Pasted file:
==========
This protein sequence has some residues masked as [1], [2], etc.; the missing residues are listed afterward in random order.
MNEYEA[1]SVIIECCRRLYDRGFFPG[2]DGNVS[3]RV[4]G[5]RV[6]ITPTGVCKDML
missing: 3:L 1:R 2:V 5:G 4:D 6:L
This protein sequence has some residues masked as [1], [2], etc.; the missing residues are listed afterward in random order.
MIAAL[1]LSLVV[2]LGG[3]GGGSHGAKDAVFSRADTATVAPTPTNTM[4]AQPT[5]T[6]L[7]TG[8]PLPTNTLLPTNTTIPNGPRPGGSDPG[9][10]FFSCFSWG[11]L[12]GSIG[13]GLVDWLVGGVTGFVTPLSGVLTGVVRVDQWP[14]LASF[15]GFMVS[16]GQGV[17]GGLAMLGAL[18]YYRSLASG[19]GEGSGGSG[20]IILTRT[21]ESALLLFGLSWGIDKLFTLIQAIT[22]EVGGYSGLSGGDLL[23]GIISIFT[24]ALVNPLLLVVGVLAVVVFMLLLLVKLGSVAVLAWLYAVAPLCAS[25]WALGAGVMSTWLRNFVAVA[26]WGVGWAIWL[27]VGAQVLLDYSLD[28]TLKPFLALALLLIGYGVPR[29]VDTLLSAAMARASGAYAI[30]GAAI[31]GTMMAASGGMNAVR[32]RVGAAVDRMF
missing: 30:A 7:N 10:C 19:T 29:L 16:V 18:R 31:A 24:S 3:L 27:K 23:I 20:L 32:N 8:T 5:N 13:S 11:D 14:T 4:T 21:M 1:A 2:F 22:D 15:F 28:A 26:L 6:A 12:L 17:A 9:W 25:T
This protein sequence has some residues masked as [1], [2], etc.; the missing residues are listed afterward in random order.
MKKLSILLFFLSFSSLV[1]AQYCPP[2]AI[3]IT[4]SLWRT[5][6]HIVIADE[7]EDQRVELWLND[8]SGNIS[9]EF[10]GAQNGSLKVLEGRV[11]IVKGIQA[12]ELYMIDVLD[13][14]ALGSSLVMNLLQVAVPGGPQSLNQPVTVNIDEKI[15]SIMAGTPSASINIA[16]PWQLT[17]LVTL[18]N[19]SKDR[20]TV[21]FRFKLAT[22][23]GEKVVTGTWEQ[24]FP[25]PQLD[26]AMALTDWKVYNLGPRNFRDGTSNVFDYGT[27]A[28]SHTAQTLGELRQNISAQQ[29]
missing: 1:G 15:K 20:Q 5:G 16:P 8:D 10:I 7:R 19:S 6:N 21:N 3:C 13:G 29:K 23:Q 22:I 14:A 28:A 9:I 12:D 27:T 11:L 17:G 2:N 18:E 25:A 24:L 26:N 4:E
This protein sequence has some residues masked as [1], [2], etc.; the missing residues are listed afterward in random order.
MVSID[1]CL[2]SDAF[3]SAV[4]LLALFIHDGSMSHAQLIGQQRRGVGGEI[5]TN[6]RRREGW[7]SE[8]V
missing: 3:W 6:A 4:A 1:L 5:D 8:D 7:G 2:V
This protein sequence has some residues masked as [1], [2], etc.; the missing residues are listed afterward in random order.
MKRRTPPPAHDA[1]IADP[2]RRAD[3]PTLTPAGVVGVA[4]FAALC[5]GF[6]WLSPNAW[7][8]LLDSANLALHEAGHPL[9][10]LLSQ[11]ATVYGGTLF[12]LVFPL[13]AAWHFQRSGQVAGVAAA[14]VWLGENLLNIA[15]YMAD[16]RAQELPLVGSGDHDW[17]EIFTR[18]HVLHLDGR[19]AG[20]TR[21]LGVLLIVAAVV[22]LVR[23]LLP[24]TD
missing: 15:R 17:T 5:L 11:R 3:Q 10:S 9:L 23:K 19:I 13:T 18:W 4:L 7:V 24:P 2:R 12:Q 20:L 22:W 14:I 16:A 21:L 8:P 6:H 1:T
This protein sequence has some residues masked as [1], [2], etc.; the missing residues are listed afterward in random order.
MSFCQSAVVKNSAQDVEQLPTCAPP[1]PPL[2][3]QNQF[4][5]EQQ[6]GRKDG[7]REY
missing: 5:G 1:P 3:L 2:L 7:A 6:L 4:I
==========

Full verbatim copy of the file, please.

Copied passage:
This protein sequence has some residues masked as [1], [2], etc.; the missing residues are listed afterward in random order.
MNEYEA[1]SVIIECCRRLYDRGFFPG[2]DGNVS[3]RV[4]G[5]RV[6]ITPTGVCKDML
missing: 3:L 1:R 2:V 5:G 4:D 6:L
This protein sequence has some residues masked as [1], [2], etc.; the missing residues are listed afterward in random order.
MIAAL[1]LSLVV[2]LGG[3]GGGSHGAKDAVFSRADTATVAPTPTNTM[4]AQPT[5]T[6]L[7]TG[8]PLPTNTLLPTNTTIPNGPRPGGSDPG[9][10]FFSCFSWG[11]L[12]GSIG[13]GLVDWLVGGVTGFVTPLSGVLTGVVRVDQWP[14]LASF[15]GFMVS[16]GQGV[17]GGLAMLGAL[18]YYRSLASG[19]GEGSGGSG[20]IILTRT[21]ESALLLFGLSWGIDKLFTLIQAIT[22]EVGGYSGLSGGDLL[23]GIISIFT[24]ALVNPLLLVVGVLAVVVFMLLLLVKLGSVAVLAWLYAVAPLCAS[25]WALGAGVMSTWLRNFVAVA[26]WGVGWAIWL[27]VGAQVLLDYSLD[28]TLKPFLALALLLIGYGVPR[29]VDTLLSAAMARASGAYAI[30]GAAI[31]GTMMAASGGMNAVR[32]RVGAAVDRMF
missing: 30:A 7:N 10:C 19:T 29:L 16:V 18:R 31:A 24:S 3:L 27:K 23:I 20:L 32:N 8:T 5:N 13:S 11:D 14:T 4:T 21:M 1:A 2:F 22:D 15:F 28:A 26:L 6:A 12:L 17:A 9:W 25:T
This protein sequence has some residues masked as [1], [2], etc.; the missing residues are listed afterward in random order.
MKKLSILLFFLSFSSLV[1]AQYCPP[2]AI[3]IT[4]SLWRT[5][6]HIVIADE[7]EDQRVELWLND[8]SGNIS[9]EF[10]GAQNGSLKVLEGRV[11]IVKGIQA[12]ELYMIDVLD[13][14]ALGSSLVMNLLQVAVPGGPQSLNQPVTVNIDEKI[15]SIMAGTPSASINIA[16]PWQLT[17]LVTL[18]N[19]SKDR[20]TV[21]FRFKLAT[22][23]GEKVVTGTWEQ[24]FP[25]PQLD[26]AMALTDWKVYNLGPRNFRDGTSNVFDYGT[27]A[28]SHTAQTLGELRQNISAQQ[29]
missing: 1:G 15:K 20:Q 5:G 16:P 8:D 10:I 7:R 19:S 6:N 21:N 3:C 13:G 29:K 23:Q 22:I 14:A 28:A 9:I 12:D 27:T 11:L 17:G 2:N 18:E 25:A 24:L 26:N 4:E
This protein sequence has some residues masked as [1], [2], etc.; the missing residues are listed afterward in random order.
MVSID[1]CL[2]SDAF[3]SAV[4]LLALFIHDGSMSHAQLIGQQRRGVGGEI[5]TN[6]RRREGW[7]SE[8]V
missing: 3:W 6:A 4:A 1:L 5:D 8:D 7:G 2:V
This protein sequence has some residues masked as [1], [2], etc.; the missing residues are listed afterward in random order.
MKRRTPPPAHDA[1]IADP[2]RRAD[3]PTLTPAGVVGVA[4]FAALC[5]GF[6]WLSPNAW[7][8]LLDSANLALHEAGHPL[9][10]LLSQ[11]ATVYGGTLF[12]LVFPL[13]AAWHFQRSGQVAGVAAA[14]VWLGENLLNIA[15]YMAD[16]RAQELPLVGSGDHDW[17]EIFTR[18]HVLHLDGR[19]AG[20]TR[21]LGVLLIVAAVV[22]LVR[23]LLP[24]TD
missing: 15:R 17:T 5:L 11:R 3:Q 10:S 9:L 23:K 19:I 13:T 18:W 4:L 7:V 24:P 2:R 12:Q 20:L 22:W 14:I 16:A 21:L 8:P 6:H 1:T
This protein sequence has some residues masked as [1], [2], etc.; the missing residues are listed afterward in random order.
MSFCQSAVVKNSAQDVEQLPTCAPP[1]PPL[2][3]QNQF[4][5]EQQ[6]GRKDG[7]REY
missing: 5:G 1:P 3:L 2:L 7:A 6:L 4:I